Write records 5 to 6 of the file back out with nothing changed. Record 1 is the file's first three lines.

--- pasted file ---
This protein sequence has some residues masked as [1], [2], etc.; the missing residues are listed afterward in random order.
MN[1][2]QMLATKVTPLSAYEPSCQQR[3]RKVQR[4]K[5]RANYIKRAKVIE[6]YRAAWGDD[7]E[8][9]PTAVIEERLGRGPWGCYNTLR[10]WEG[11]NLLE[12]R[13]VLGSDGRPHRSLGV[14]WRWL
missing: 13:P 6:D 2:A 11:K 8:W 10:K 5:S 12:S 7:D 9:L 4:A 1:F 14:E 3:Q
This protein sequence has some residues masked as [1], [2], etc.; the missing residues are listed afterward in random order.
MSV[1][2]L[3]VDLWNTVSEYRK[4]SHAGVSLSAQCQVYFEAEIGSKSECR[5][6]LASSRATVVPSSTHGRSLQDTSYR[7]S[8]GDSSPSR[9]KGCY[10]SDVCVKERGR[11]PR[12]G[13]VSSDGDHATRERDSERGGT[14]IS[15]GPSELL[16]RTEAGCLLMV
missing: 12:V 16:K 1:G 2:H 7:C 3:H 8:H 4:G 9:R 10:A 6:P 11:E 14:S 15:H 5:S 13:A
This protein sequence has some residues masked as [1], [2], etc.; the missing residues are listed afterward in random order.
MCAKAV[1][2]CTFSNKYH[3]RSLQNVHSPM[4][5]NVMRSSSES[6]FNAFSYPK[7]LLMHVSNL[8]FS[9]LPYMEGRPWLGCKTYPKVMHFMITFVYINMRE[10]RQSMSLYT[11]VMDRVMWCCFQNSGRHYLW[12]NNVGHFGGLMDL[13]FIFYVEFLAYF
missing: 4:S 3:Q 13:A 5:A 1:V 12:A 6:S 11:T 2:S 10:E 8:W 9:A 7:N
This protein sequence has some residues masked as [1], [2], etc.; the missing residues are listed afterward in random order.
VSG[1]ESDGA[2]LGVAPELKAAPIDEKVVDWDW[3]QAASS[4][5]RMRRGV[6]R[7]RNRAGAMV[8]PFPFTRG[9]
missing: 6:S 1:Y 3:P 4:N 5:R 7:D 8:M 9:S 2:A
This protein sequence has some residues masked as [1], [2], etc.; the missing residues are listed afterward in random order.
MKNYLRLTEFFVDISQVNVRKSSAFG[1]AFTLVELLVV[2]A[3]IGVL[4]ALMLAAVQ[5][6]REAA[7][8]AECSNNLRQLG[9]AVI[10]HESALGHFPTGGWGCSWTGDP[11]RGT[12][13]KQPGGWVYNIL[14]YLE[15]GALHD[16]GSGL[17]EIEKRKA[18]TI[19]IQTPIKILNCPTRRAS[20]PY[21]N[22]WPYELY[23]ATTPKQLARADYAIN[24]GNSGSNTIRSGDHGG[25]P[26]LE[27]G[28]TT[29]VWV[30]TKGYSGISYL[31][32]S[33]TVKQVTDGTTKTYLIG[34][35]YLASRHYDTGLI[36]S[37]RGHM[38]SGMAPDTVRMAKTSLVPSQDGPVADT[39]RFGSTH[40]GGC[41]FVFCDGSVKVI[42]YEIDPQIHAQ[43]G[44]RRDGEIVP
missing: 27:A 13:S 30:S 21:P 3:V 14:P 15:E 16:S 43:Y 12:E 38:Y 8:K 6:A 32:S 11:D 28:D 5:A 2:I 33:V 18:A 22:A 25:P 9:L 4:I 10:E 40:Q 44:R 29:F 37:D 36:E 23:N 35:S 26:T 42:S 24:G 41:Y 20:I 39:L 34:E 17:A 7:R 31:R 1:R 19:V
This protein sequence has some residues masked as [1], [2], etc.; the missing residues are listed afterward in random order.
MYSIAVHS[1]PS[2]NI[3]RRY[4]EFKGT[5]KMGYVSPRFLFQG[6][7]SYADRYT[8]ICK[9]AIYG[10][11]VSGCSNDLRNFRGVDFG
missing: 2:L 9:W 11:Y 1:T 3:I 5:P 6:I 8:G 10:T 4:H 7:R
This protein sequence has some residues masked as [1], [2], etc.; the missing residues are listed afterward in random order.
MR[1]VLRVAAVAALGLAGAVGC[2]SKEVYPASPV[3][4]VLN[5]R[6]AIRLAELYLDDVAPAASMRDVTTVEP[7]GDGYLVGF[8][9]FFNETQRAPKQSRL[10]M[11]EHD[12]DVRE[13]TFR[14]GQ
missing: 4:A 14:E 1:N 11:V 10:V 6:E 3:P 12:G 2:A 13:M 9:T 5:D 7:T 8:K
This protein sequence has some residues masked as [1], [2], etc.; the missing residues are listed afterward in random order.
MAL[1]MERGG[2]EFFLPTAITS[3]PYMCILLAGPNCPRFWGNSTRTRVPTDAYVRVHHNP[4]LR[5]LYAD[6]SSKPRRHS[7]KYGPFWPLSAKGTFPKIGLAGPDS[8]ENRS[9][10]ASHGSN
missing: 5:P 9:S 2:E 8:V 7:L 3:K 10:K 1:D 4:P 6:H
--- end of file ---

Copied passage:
This protein sequence has some residues masked as [1], [2], etc.; the missing residues are listed afterward in random order.
MKNYLRLTEFFVDISQVNVRKSSAFG[1]AFTLVELLVV[2]A[3]IGVL[4]ALMLAAVQ[5][6]REAA[7][8]AECSNNLRQLG[9]AVI[10]HESALGHFPTGGWGCSWTGDP[11]RGT[12][13]KQPGGWVYNIL[14]YLE[15]GALHD[16]GSGL[17]EIEKRKA[18]TI[19]IQTPIKILNCPTRRAS[20]PY[21]N[22]WPYELY[23]ATTPKQLARADYAIN[24]GNSGSNTIRSGDHGG[25]P[26]LE[27]G[28]TT[29]VWV[30]TKGYSGISYL[31][32]S[33]TVKQVTDGTTKTYLIG[34][35]YLASRHYDTGLI[36]S[37]RGHM[38]SGMAPDTVRMAKTSLVPSQDGPVADT[39]RFGSTH[40]GGC[41]FVFCDGSVKVI[42]YEIDPQIHAQ[43]G[44]RRDGEIVP
missing: 27:A 13:S 30:S 21:P 3:V 14:P 15:E 16:S 43:Y 12:E 38:Y 8:K 6:A 32:S 11:D 28:D 5:A 2:I 33:V 18:A 22:A 25:P 9:L 4:I 10:E 40:Q 44:R 29:F 37:D 36:E 23:N 35:S 26:T 42:S 24:G 41:Y 20:I 39:L 34:E 17:A 7:R 31:R 1:R 19:V
This protein sequence has some residues masked as [1], [2], etc.; the missing residues are listed afterward in random order.
MYSIAVHS[1]PS[2]NI[3]RRY[4]EFKGT[5]KMGYVSPRFLFQG[6][7]SYADRYT[8]ICK[9]AIYG[10][11]VSGCSNDLRNFRGVDFG
missing: 2:L 9:W 11:Y 1:T 3:I 5:P 6:I 8:G 10:T 4:H 7:R